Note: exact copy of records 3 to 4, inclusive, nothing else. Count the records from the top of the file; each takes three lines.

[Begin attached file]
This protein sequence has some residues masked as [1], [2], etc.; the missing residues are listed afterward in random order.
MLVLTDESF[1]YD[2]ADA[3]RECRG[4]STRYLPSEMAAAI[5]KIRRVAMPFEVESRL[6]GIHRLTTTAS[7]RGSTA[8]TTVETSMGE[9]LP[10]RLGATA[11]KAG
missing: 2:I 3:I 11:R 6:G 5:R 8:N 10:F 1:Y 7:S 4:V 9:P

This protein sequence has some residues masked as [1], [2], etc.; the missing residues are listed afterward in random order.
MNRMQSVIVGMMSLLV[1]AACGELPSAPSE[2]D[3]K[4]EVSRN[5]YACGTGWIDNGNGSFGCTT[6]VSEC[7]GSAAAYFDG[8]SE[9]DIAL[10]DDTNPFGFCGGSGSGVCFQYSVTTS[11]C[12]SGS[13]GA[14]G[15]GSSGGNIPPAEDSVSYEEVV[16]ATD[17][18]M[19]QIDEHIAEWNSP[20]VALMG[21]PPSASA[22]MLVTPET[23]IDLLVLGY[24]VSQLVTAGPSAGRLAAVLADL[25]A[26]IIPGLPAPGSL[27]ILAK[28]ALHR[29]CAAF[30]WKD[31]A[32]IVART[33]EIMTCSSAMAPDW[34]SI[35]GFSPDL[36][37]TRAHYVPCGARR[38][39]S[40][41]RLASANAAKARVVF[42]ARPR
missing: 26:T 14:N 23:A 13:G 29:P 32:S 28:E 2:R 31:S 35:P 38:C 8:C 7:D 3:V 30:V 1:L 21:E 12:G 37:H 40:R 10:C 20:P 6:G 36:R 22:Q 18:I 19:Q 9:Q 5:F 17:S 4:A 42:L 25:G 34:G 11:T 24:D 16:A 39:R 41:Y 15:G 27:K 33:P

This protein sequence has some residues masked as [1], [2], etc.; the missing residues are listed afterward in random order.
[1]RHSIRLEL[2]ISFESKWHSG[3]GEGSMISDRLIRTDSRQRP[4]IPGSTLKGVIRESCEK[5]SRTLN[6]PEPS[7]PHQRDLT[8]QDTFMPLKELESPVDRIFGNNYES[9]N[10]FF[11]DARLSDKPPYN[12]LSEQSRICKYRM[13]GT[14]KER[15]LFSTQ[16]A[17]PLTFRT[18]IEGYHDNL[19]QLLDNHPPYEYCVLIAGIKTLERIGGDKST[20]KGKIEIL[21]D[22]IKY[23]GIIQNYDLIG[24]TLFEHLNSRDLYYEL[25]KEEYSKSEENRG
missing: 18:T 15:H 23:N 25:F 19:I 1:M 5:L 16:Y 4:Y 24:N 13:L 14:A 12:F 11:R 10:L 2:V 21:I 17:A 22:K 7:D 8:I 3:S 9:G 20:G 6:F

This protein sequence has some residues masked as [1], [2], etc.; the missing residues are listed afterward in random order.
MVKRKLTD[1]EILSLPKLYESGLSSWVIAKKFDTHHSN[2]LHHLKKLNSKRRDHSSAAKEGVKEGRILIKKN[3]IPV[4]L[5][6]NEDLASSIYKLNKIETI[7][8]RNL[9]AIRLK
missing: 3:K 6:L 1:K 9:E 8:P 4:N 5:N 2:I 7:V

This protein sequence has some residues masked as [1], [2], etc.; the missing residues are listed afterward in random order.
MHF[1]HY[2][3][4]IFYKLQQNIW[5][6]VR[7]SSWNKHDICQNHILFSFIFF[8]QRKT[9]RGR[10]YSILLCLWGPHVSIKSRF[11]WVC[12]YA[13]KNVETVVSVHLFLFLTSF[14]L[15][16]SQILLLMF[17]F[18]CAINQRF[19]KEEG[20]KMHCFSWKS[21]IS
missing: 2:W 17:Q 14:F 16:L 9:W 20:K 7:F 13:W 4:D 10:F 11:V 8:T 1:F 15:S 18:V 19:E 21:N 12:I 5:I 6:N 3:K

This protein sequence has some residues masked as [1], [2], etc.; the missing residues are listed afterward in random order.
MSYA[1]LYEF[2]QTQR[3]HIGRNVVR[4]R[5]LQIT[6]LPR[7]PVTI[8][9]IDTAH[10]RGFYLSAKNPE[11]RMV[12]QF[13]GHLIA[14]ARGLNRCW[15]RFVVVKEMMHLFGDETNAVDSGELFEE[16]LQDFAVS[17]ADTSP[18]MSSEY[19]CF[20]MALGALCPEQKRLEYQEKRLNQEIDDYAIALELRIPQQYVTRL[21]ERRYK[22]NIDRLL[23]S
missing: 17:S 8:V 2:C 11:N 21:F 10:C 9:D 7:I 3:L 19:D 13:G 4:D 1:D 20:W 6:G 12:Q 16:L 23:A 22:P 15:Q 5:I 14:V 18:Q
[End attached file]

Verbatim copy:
This protein sequence has some residues masked as [1], [2], etc.; the missing residues are listed afterward in random order.
[1]RHSIRLEL[2]ISFESKWHSG[3]GEGSMISDRLIRTDSRQRP[4]IPGSTLKGVIRESCEK[5]SRTLN[6]PEPS[7]PHQRDLT[8]QDTFMPLKELESPVDRIFGNNYES[9]N[10]FF[11]DARLSDKPPYN[12]LSEQSRICKYRM[13]GT[14]KER[15]LFSTQ[16]A[17]PLTFRT[18]IEGYHDNL[19]QLLDNHPPYEYCVLIAGIKTLERIGGDKST[20]KGKIEIL[21]D[22]IKY[23]GIIQNYDLIG[24]TLFEHLNSRDLYYEL[25]KEEYSKSEENRG
missing: 18:T 15:H 23:N 25:F 19:I 1:M 5:L 16:Y 4:Y 24:N 13:L 14:A 12:F 11:R 10:L 2:V 21:I 17:A 22:K 7:D 8:I 3:S 9:G 20:G 6:F

This protein sequence has some residues masked as [1], [2], etc.; the missing residues are listed afterward in random order.
MVKRKLTD[1]EILSLPKLYESGLSSWVIAKKFDTHHSN[2]LHHLKKLNSKRRDHSSAAKEGVKEGRILIKKN[3]IPV[4]L[5][6]NEDLASSIYKLNKIETI[7][8]RNL[9]AIRLK
missing: 3:K 6:L 1:K 9:E 8:P 4:N 5:N 2:I 7:V